Michigan is experiencing a COVID-19 surge comparable to spring 2020 based on current trends, said Sarah Lyon-Callo, Michigan Department of Health and Human Services (DHHS) director of the Bureau of Epidemiology and Population Health. Although the number of vaccinated Michiganders is slowly growing, the increase in all COVID-19 metrics is growing much faster.

Top U.S. health officials announced a plan Wednesday to begin offering COVID-19 booster shots to Americans starting Sept. 20, with the scheduling of the additional shot to be based on when a person was fully vaccinated. The new round of jabs will be extended to those who received the two-dose vaccine from either Pfizer or Moderna, and can be taken eight months after an individual’s second dose.

The COVID-19 patients filling Michigan’s hospitals are mothers, fathers, brothers and sisters. They hail from throughout the state, from the tip of the Upper Peninsula to the Ohio and Indiana borders; they live in city apartments and old farm houses on land dotted by cornstalks. They are younger than many of the COVID-19 patients in the past — parents with small children, recent graduates, people heading into their first-ever jobs. And, overwhelmingly, they are unvaccinated.

Anna Gustafson writes, “But it is that absence that has been so vital this year; it is that emptiness that has paved the way for life. Do not mistake this silence for a lack of numbers: Those of us who have followed the COVID-19 health orders coming from Gov. Gretchen Whitmer and the Michigan Department of Health and Human Services (DHHS) fill our state. And, now, after more than a year of listening to the scientists, wearing our masks and social distancing, life is moving towards something almost jarringly familiar, towards something that is beginning to remind us of the lives we were living some 14 months ago.”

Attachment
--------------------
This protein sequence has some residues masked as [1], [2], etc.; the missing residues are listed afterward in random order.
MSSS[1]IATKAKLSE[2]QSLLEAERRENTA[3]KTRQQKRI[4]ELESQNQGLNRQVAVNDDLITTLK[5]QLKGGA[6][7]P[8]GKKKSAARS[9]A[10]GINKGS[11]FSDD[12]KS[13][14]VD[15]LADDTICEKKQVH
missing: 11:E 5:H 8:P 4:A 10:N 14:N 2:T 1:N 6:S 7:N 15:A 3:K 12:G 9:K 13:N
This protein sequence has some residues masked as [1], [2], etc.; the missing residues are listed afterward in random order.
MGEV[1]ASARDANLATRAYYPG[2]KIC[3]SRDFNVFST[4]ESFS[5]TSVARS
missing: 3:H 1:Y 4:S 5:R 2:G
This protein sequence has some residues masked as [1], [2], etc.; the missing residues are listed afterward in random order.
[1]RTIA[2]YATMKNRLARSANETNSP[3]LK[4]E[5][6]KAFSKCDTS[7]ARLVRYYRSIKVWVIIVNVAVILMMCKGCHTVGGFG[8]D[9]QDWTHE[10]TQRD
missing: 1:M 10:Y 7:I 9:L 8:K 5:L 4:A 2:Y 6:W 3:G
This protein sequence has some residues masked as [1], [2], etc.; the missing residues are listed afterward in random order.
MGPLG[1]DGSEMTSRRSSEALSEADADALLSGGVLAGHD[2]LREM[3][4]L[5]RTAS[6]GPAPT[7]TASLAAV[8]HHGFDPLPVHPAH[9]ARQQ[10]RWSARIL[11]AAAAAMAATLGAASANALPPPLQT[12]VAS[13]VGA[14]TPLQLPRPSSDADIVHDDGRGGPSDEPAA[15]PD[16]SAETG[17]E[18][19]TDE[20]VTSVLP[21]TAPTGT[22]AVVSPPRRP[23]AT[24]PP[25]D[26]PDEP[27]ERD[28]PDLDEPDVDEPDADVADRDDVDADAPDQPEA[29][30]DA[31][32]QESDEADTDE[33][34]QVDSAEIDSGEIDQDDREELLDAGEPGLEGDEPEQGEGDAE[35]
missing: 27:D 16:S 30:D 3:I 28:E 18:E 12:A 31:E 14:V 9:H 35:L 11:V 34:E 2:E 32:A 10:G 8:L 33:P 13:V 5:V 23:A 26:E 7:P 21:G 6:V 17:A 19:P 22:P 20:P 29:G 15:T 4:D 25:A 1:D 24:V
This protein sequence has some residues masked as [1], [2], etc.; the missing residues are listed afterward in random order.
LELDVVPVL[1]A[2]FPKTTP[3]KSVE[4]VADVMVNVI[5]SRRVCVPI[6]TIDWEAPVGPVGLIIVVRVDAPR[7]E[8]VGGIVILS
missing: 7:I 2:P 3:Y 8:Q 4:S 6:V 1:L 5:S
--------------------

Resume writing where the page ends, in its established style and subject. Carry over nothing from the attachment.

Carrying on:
Over the last two years, under the leadership of Gov. Gretchen Whitmer and former Michigan Department of Health and Human Services (DHHS) Director Robert Gordon, Michigan made it easier to get and keep important benefits. The state now provides additional resources to low-income individuals, seeks to treat residents with respect and has reduced pointless complexity. Many challenges remain and the department’s new leader, Elizabeth Hertel, has an opportunity to accelerate these improvements.